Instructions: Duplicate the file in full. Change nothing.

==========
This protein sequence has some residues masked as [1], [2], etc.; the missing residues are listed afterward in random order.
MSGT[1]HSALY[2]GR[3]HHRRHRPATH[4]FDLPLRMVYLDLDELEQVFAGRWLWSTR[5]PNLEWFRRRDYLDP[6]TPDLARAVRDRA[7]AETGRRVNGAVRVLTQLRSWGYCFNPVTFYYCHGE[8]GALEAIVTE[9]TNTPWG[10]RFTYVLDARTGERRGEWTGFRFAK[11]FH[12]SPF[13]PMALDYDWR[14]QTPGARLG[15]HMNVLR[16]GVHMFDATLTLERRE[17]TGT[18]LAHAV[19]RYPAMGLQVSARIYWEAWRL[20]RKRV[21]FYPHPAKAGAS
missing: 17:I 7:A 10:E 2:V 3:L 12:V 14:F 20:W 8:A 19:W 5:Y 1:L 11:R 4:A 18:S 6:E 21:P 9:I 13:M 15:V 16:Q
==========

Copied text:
This protein sequence has some residues masked as [1], [2], etc.; the missing residues are listed afterward in random order.
MSGT[1]HSALY[2]GR[3]HHRRHRPATH[4]FDLPLRMVYLDLDELEQVFAGRWLWSTR[5]PNLEWFRRRDYLDP[6]TPDLARAVRDRA[7]AETGRRVNGAVRVLTQLRSWGYCFNPVTFYYCHGE[8]GALEAIVTE[9]TNTPWG[10]RFTYVLDARTGERRGEWTGFRFAK[11]FH[12]SPF[13]PMALDYDWR[14]QTPGARLG[15]HMNVLR[16]GVHMFDATLTLERRE[17]TGT[18]LAHAV[19]RYPAMGLQVSARIYWEAWRL[20]RKRV[21]FYPHPAKAGAS
missing: 17:I 7:A 10:E 2:V 3:L 12:V 14:F 20:W 8:A 19:W 5:Y 1:L 11:R 4:A 18:S 6:E 21:P 9:I 13:M 15:V 16:Q